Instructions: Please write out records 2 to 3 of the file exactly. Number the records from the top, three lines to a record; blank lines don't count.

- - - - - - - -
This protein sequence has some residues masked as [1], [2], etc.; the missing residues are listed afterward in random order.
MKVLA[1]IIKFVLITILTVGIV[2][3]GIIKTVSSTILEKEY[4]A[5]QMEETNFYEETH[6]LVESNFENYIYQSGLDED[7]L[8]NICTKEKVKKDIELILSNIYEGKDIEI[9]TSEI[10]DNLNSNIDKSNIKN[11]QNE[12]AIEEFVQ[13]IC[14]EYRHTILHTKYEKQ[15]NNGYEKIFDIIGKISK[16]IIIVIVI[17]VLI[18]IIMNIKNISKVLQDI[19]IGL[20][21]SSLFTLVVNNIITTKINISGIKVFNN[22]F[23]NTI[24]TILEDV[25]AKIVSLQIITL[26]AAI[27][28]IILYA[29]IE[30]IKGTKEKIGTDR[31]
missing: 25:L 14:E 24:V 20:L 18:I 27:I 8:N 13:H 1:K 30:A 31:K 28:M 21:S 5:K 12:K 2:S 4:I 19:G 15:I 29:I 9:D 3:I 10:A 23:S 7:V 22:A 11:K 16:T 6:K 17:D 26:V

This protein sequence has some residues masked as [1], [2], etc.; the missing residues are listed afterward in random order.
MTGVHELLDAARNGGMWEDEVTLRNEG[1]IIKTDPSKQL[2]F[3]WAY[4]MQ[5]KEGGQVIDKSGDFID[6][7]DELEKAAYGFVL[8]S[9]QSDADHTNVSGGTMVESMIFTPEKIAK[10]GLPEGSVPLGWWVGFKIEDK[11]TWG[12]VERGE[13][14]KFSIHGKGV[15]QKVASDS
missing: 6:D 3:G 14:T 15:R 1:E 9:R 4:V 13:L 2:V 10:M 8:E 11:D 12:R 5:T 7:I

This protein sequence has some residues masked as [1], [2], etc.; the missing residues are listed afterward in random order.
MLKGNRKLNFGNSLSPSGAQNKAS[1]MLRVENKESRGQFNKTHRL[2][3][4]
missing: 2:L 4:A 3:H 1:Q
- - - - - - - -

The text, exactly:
This protein sequence has some residues masked as [1], [2], etc.; the missing residues are listed afterward in random order.
MTGVHELLDAARNGGMWEDEVTLRNEG[1]IIKTDPSKQL[2]F[3]WAY[4]MQ[5]KEGGQVIDKSGDFID[6][7]DELEKAAYGFVL[8]S[9]QSDADHTNVSGGTMVESMIFTPEKIAK[10]GLPEGSVPLGWWVGFKIEDK[11]TWG[12]VERGE[13][14]KFSIHGKGV[15]QKVASDS
missing: 6:D 3:G 14:T 15:R 1:E 9:R 4:V 13:L 2:V 10:M 8:E 11:D 12:R 5:T 7:I

This protein sequence has some residues masked as [1], [2], etc.; the missing residues are listed afterward in random order.
MLKGNRKLNFGNSLSPSGAQNKAS[1]MLRVENKESRGQFNKTHRL[2][3][4]
missing: 2:L 4:A 3:H 1:Q